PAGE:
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CRMs are powerful tools that have revolutionized the way people sell products – effectively utilizing CRM will determine the success or failure of your business. Features critical to the sales cycle, like following up with clients, taking careful notes on who the best person in a company to contact is, and even who to call in the first place, have been automated and optimized with features like call cadences, power dialers, and other plugins that keep everything in a centralized repository, so that all of the information you need to close a deal is available at the click of a button.

With such a powerful tool available, how can you take advantage of technology in sales? Kevin Morrissey sat down with us to talk about how to use this tool effectively to increase revenue.

What’s in a CRM?

CRM, or Customer Relationship Management, is the approach companies take to current and future customers. More specifically, it utilizes data to improve upon business relationships. While it defines a process, companies frequently use the term to refer to a CRM system. Their customizability makes them versatile for a variety of business types. Sales, customer service, business development, and recruiting are all manageable under the CRM system. Whether managing many leads or few, long sales cycle or short, a CRM can fit your business.

We utilize Salesforce, but many other CRMs are out there. Some are industry specific, some are just highly customized with multiple plugins. We can’t tell you what the best match for your business will be, but a versatile platform allows for wiggle room. Consider tools that can work with a CRM. Hoopla, for instance, is a performance application that monitors KPI. FrontSpin can help allocate qualified leads. Utilizing these into your process will ensure optimal results.

Being a salesforce shop, we know quite a bit about managing employees utilizing a CRM. The variety of businesses we work with require unique solutions for each company. Common among all of these are quality salespeople closing deals. Here’s how we do it.

Utilizing a CRM as a Sales Manager

A CRM can change the way that you close deals, but requires skillful management to execute properly. The key to effective CRM usage is having a uniform process that all of your salespeople utilize. This is critical for forecasting and managing all of the important data and analytics.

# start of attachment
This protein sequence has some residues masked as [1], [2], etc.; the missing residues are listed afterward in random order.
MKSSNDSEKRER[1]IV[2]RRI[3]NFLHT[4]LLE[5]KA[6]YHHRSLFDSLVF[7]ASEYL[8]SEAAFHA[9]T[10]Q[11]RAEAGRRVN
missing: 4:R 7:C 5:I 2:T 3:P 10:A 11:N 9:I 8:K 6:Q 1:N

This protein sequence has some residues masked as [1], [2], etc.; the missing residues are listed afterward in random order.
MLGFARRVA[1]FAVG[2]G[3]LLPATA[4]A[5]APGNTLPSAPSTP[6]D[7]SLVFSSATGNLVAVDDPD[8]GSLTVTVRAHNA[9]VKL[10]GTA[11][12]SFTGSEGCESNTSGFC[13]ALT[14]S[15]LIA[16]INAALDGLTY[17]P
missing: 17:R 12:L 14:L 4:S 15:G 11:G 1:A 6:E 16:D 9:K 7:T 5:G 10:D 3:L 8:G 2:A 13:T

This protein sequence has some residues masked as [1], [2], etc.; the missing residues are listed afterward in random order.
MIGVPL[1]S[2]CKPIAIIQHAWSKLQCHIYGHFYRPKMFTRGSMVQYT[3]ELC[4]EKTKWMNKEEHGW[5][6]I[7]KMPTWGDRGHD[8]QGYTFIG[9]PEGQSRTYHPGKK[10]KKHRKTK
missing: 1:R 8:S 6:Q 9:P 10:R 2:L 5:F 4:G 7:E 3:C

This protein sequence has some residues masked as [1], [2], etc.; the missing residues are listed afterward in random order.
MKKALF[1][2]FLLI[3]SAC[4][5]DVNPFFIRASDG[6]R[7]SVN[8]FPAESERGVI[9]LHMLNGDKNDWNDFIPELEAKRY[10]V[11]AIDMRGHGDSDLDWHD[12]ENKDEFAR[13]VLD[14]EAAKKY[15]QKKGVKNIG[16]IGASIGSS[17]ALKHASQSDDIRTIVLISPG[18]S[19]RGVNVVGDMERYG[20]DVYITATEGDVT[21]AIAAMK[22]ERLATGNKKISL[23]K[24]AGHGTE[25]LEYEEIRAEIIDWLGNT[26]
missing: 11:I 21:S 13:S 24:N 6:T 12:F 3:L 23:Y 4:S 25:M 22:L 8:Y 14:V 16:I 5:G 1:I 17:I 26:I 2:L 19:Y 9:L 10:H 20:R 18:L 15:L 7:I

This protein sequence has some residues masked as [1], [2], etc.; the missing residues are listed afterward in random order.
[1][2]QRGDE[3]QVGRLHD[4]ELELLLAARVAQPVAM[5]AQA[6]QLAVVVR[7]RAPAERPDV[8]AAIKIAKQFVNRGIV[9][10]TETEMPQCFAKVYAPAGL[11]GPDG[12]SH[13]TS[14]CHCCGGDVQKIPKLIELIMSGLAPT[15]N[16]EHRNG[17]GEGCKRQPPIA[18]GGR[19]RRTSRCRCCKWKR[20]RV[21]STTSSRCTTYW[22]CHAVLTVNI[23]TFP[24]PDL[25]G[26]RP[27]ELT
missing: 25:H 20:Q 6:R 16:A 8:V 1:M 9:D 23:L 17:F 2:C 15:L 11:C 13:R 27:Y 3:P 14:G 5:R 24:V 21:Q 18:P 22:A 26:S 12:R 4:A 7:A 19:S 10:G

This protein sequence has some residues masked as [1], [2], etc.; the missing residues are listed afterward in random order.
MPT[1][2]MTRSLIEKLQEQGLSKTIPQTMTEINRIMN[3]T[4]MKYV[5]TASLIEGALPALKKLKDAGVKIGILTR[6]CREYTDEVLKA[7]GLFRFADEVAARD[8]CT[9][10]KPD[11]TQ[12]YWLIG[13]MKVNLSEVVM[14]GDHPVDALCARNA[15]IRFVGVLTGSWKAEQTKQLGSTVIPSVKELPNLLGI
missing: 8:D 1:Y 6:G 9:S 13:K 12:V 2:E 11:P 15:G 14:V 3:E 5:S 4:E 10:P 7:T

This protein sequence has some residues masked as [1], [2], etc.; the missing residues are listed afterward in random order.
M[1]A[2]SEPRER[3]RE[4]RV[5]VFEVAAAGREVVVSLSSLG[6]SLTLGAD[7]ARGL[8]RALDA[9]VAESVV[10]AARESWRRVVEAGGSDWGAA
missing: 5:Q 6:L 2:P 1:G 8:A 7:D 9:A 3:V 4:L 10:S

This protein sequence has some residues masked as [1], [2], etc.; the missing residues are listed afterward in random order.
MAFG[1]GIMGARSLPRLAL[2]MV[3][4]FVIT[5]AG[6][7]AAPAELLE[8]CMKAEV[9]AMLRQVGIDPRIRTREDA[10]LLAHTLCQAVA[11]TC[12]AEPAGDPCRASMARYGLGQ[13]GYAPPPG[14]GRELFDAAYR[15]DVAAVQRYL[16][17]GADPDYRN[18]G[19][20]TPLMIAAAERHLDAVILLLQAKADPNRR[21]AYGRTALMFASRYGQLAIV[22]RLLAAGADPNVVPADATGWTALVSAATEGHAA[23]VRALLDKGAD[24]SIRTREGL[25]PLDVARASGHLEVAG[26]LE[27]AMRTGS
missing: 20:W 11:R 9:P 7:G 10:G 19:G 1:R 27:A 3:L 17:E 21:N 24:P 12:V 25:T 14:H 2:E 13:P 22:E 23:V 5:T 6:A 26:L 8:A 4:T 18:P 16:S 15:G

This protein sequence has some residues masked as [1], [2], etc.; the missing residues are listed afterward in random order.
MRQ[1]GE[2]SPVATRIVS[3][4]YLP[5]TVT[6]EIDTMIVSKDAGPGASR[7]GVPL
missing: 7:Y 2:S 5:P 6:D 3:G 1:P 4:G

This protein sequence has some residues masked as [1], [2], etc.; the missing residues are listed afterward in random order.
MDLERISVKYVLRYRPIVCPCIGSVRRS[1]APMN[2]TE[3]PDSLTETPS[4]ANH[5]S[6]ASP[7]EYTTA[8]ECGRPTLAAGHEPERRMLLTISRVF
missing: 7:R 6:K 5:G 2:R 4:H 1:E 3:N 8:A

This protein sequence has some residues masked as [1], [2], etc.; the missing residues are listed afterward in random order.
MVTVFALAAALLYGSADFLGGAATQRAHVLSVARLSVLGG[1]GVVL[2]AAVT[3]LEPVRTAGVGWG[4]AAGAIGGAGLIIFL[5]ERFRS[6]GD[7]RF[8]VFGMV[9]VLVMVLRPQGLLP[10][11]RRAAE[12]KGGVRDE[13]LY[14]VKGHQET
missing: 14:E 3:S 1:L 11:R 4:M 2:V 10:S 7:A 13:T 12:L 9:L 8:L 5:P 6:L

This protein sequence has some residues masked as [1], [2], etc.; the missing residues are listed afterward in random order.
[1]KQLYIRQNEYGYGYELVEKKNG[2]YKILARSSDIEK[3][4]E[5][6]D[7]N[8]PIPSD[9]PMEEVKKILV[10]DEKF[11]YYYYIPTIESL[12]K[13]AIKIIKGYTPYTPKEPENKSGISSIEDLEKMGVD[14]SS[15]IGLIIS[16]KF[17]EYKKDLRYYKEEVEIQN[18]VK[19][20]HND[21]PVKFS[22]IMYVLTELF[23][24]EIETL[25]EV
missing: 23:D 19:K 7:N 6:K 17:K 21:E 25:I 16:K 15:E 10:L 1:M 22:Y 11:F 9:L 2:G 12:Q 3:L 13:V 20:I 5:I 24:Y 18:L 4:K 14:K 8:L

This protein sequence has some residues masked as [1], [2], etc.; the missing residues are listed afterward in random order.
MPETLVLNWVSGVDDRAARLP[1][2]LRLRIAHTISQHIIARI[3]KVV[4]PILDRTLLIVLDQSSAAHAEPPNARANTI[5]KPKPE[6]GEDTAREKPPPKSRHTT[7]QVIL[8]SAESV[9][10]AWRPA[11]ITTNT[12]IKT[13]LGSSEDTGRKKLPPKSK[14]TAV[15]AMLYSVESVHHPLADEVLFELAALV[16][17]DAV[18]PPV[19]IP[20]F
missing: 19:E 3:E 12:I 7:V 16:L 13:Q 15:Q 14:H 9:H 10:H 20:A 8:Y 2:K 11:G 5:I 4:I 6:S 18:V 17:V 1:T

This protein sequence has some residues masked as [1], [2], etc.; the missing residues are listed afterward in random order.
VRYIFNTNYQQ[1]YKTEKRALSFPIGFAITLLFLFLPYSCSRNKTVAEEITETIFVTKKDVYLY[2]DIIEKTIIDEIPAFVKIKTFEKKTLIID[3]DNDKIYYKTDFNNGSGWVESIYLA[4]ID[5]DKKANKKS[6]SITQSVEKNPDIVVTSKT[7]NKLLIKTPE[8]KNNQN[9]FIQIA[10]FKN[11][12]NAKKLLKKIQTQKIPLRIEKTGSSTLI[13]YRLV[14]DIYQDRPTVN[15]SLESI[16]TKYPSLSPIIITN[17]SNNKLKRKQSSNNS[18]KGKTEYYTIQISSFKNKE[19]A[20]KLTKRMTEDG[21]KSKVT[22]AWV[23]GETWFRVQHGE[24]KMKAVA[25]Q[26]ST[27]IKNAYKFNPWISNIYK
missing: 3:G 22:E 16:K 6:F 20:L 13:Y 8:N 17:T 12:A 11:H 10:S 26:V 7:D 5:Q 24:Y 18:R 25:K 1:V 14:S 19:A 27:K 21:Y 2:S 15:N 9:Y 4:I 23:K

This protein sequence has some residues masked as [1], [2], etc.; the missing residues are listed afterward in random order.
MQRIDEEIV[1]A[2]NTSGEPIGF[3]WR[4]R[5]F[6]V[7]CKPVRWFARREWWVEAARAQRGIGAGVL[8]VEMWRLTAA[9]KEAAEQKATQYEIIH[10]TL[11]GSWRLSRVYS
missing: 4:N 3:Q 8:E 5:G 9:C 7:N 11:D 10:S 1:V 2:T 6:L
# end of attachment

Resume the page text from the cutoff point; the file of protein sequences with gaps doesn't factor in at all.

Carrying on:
Set specific guidelines in advance before implementation. This means logging call notes, updating phone numbers emails, and setting accurate revenue amounts. When presenting to senior management, you will want to know these things to prove benchmarks are being hit. At Acquirent we utilize weekly or biweekly meetings to ensure quality control. As a sales manager, you are the link between the people making the calls and ensuring the client is satisfied. A process that is uniform will ensure success.

The data that emerges from this process will also give you the tools to improve what you’re already doing. This is why careful note-taking is essential. You can use this software to discover emergent patterns. Maybe the people you are calling are not in the correct department. Maybe common problems are preventing you from closing deals. Interpreting this data will help you be more effective at sales management.

Utilizing a CRM as a Salesperson

As a salesperson, your CRM is your roadmap to success. Call cadences are a powerful tool for keeping on top of deals. As any effective salesperson knows, time can kill a deal. Stay on top of the work that you are doing. Take effective notes to ensure that all the information that you need is available at any given time. The human brain is not effective at storing precise information for long periods of time. While you might intuitively believe that you will remember details from a call, 100 touches a day can limit how much you are able to process, meaning that crucial details can be lost in the pipeline and lead to frustration, missed deals, and failure.

The most important details you can log are details on who the decision maker is (along with their direct extension, if applicable), tracking prospective leads, and any notes regarding a specific person. The account that I manage requires developing long term relationships with customers and ensuring their satisfaction. My note taking revolves a lot around their developing needs and their demeanor. Are they high-maintenance or low-maintenance? Do they have any major projects coming up that will require me to be actively managing them? When are their periods of greatest usage? These things ensure that I continue to be successful at my job.

Conclusion

The CRM is a powerful tool. Use it! In order to effectively utilize the software, develop a uniform strategy. While multiple accounts may use a CRM differently, things detail-oriented note-taking, correct contact information, and proper cadence use will determine your success or failure.